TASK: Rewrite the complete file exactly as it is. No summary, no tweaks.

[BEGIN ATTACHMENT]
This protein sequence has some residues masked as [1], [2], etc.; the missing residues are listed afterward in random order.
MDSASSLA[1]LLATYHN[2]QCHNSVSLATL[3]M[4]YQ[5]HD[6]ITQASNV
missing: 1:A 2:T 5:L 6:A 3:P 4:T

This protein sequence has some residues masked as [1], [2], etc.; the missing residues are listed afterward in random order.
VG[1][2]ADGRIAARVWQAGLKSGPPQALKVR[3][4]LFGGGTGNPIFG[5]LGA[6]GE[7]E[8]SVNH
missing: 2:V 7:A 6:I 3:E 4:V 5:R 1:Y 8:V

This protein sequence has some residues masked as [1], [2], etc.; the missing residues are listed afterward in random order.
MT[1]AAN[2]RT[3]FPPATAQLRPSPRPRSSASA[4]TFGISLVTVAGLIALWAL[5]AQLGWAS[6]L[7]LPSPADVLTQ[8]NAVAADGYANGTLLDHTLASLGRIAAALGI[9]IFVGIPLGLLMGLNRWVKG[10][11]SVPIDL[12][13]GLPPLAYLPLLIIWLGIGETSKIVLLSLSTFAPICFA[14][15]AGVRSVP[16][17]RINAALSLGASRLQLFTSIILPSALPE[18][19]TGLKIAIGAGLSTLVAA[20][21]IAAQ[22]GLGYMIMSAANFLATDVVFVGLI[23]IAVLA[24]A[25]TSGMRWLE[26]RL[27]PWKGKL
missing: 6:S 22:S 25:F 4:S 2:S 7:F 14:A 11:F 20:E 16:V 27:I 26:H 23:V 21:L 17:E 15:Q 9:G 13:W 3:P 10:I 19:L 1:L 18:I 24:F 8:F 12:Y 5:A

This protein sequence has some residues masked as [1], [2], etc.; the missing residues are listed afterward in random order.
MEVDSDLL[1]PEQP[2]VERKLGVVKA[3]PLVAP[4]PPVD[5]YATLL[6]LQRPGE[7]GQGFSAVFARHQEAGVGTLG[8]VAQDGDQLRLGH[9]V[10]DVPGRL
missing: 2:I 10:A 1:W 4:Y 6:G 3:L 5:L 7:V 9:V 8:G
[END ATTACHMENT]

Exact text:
This protein sequence has some residues masked as [1], [2], etc.; the missing residues are listed afterward in random order.
MDSASSLA[1]LLATYHN[2]QCHNSVSLATL[3]M[4]YQ[5]HD[6]ITQASNV
missing: 1:A 2:T 5:L 6:A 3:P 4:T

This protein sequence has some residues masked as [1], [2], etc.; the missing residues are listed afterward in random order.
VG[1][2]ADGRIAARVWQAGLKSGPPQALKVR[3][4]LFGGGTGNPIFG[5]LGA[6]GE[7]E[8]SVNH
missing: 2:V 7:A 6:I 3:E 4:V 5:R 1:Y 8:V

This protein sequence has some residues masked as [1], [2], etc.; the missing residues are listed afterward in random order.
MT[1]AAN[2]RT[3]FPPATAQLRPSPRPRSSASA[4]TFGISLVTVAGLIALWAL[5]AQLGWAS[6]L[7]LPSPADVLTQ[8]NAVAADGYANGTLLDHTLASLGRIAAALGI[9]IFVGIPLGLLMGLNRWVKG[10][11]SVPIDL[12][13]GLPPLAYLPLLIIWLGIGETSKIVLLSLSTFAPICFA[14][15]AGVRSVP[16][17]RINAALSLGASRLQLFTSIILPSALPE[18][19]TGLKIAIGAGLSTLVAA[20][21]IAAQ[22]GLGYMIMSAANFLATDVVFVGLI[23]IAVLA[24]A[25]TSGMRWLE[26]RL[27]PWKGKL
missing: 6:S 22:S 25:F 4:S 2:S 7:F 14:A 11:F 20:E 16:V 27:I 26:H 23:V 21:L 17:E 15:Q 9:G 13:W 3:P 10:I 19:L 1:L 18:I 24:F 8:F 12:Y 5:A

This protein sequence has some residues masked as [1], [2], etc.; the missing residues are listed afterward in random order.
MEVDSDLL[1]PEQP[2]VERKLGVVKA[3]PLVAP[4]PPVD[5]YATLL[6]LQRPGE[7]GQGFSAVFARHQEAGVGTLG[8]VAQDGDQLRLGH[9]V[10]DVPGRL
missing: 2:I 10:A 1:W 4:Y 6:G 3:L 5:L 7:V 9:V 8:G